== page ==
Learning in interdisciplinary situations. Framing research questions. Developing research methods that benefit from interdisciplinary understanding. Writing for multiple audiences and effectively making interdisciplinary presentations. Discussions with interdisciplinary experts from across campus regarding interdisciplinary research projects.
Terms: Spr | Units: 2 | Grading: Letter (ABCD/NP)
Instructors: ; Root, T. (PI)

ETHICSOC 278M: Introduction to Environmental Ethics (ETHICSOC 178M, PHIL 178M, PHIL 278M, POLISCI 134L)

How should human beings relate to the natural world? Do we have moral obligations toward non-human animals and other parts of nature? And what do we owe to other human beings, including future generations, with respect to the environment? The first part of this course will examine such questions in light of some of our current ethical theories: considering what those theories suggest regarding the extent and nature of our environmental obligations; and also whether reflection on such obligations can prove informative about the adequacy of our ethical theories. In the second part of the course, we will use the tools that we have acquired to tackle various ethical questions that confront us in our dealings with the natural world, looking at subjects such as: animal rights; conservation; economic approaches to the environment; access to and control over natural resources; environmental justice and pollution; climate change; technology and the environment; and environmental activism.
Terms: Win | Units: 4-5 | Grading: Letter (ABCD/NP)

HRP 214: Scientific Writing

Step-by-step through the process of writing and publishing a scientific manuscript. How to write effectively, concisely, and clearly. Preparation of an actual scientific manuscript. Students are encouraged to bring a manuscript on which they are currently working to develop and polish throughout the course.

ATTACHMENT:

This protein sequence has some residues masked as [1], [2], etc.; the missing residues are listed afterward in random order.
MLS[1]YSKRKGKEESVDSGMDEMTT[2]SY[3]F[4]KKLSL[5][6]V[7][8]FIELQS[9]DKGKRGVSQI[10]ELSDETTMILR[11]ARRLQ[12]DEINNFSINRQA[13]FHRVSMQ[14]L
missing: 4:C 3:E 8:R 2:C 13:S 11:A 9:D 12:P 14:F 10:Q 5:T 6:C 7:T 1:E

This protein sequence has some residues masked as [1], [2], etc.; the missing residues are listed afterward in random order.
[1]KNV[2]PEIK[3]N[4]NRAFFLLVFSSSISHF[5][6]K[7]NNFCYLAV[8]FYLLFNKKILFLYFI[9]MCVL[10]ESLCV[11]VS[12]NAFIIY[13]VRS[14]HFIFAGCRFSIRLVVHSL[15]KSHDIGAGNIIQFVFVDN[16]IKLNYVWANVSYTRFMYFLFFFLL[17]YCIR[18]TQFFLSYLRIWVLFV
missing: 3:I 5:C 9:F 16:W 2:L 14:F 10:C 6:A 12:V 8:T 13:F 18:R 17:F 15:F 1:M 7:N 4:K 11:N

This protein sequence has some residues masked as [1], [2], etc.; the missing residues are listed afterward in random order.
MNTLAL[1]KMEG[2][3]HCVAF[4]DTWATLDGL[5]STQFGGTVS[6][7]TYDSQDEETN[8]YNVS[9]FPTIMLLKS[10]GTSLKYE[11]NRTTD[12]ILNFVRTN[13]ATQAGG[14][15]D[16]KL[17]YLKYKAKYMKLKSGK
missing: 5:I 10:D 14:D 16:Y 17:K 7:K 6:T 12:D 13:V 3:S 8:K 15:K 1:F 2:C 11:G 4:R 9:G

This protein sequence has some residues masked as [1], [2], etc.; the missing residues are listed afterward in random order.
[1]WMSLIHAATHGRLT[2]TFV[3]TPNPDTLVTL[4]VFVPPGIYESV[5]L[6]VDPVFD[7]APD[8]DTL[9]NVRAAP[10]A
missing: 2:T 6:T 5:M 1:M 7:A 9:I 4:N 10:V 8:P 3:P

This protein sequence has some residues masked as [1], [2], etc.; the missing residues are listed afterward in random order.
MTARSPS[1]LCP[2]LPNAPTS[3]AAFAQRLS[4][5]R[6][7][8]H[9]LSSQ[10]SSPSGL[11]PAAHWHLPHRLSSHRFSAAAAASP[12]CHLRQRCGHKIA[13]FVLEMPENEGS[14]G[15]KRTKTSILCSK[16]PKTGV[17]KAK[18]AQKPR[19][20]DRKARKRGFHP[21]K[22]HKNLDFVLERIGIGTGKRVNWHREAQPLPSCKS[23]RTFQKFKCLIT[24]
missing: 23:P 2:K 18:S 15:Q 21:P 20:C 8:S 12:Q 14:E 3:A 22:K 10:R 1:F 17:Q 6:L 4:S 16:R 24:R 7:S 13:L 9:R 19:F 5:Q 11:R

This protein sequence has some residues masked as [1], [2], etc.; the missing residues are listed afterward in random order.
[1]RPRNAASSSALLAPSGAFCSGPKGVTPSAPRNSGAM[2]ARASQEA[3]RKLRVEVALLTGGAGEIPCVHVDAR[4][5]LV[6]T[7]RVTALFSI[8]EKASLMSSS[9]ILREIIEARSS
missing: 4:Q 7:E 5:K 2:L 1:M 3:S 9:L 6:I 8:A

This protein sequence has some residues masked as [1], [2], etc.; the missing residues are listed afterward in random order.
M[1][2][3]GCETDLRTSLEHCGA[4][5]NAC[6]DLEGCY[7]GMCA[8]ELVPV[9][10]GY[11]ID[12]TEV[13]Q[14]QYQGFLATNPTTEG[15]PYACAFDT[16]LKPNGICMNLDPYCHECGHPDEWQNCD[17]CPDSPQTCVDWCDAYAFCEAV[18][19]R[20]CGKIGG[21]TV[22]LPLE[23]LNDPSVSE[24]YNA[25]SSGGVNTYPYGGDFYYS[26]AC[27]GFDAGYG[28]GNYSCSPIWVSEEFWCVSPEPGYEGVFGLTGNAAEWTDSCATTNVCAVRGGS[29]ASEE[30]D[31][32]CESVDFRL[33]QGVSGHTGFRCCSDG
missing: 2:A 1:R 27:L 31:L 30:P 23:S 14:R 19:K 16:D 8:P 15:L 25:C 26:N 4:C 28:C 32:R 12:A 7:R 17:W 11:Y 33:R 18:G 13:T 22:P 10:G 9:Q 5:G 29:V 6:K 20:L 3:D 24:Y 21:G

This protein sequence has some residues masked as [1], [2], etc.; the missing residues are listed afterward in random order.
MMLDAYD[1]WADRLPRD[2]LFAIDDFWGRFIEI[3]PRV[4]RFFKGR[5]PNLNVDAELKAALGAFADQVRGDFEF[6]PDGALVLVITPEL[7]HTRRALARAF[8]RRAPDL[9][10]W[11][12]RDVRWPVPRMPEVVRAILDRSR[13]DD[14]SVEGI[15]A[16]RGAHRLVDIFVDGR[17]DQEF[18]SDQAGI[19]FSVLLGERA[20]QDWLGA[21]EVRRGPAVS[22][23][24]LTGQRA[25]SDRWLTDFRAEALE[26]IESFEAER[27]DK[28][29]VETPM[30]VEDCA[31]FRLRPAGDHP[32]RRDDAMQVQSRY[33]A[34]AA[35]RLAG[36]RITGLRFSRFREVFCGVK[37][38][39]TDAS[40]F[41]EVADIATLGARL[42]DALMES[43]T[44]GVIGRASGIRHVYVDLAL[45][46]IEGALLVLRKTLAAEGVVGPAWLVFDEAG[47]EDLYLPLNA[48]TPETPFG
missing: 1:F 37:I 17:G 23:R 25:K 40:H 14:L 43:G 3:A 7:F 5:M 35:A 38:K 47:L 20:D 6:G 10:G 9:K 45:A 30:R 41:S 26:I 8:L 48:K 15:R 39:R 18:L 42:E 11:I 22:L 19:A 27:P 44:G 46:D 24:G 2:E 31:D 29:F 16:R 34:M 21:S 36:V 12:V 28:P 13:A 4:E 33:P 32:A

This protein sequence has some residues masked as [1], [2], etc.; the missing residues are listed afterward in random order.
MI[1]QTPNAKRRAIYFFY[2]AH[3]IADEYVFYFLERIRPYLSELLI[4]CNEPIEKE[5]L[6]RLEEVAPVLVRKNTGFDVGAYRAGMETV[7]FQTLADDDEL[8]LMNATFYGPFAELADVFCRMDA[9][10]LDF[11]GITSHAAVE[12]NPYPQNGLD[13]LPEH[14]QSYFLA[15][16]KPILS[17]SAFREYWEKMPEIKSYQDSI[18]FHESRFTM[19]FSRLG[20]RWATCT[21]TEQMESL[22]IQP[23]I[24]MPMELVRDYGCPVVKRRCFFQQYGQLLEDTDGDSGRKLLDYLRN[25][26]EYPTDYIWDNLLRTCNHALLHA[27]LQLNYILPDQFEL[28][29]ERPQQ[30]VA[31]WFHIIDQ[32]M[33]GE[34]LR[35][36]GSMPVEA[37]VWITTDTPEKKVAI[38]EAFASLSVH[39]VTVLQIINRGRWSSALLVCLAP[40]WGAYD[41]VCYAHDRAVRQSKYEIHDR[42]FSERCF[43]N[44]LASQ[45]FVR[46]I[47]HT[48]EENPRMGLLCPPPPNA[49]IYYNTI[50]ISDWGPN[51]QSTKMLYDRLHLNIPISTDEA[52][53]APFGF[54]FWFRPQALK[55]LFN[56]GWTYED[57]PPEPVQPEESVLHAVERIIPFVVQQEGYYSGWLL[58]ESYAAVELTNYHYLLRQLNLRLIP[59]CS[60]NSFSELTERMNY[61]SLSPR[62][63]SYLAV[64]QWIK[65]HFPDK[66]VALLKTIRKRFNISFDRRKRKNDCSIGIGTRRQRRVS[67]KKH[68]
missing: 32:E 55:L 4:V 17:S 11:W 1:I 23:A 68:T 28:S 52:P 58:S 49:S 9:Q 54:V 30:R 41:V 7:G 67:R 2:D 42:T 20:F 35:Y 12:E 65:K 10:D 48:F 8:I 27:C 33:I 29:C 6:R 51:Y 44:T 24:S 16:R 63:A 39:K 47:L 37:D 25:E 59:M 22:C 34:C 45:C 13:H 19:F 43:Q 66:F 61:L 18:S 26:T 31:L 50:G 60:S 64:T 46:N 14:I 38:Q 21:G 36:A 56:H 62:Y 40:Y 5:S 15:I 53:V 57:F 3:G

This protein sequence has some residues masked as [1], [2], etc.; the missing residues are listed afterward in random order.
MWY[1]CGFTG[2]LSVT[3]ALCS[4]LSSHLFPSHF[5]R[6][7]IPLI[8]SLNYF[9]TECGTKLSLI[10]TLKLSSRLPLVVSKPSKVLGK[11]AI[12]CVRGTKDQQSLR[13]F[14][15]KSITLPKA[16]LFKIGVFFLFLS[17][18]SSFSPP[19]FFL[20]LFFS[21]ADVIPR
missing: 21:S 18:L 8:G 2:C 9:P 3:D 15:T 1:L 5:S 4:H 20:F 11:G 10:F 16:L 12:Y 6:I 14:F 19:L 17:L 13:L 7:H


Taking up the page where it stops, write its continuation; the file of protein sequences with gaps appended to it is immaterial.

Terms: Win | Units: 2-3 | Grading: Medical Satisfactory/No Credit
Instructors: ; Sainani, K. (PI)

HUMSCI 201: Graduate Environment of Support

Psychosocial, financial, and career issues in adapting graduate students to Stanford; how these issues relate to diversity, resources, policies, and procedures. Discussions among faculty, advanced graduate students, campus resource people, and the dean's office. (Thomas)
Terms: Aut | Units: 1 | Grading: Satisfactory/No Credit
Instructors: ; Thomas, A. (PI)

ILAC 309: First Year Writing Workshop

This course enables students to develop the writing skills necessary in their academic careers. Course topics include writing in the discipline, critiques, and literature reviews.May be repeat for credit.
Terms: Aut, Win, Spr | Units: 1 | Repeatable for credit | Grading: Satisfactory/No Credit
Instructors: ; Hoyos, H. (PI)

ORALCOMM 219: Oral Communication for Graduate Students

(Formerly CTL 219.) Graduate student speaking activities such as teaching (delivering lectures, guiding discussion, and facilitating small groups), professional presentations and conference papers, and preparing for oral exams and defenses. In-class projects, discussion, and individual evaluation assist students in developing effective techniques for improving oral communication skills.
Terms: Sum | Units: 1-2 | Grading: Letter or Credit/No Credit
Instructors: ; Allen, D. (PI)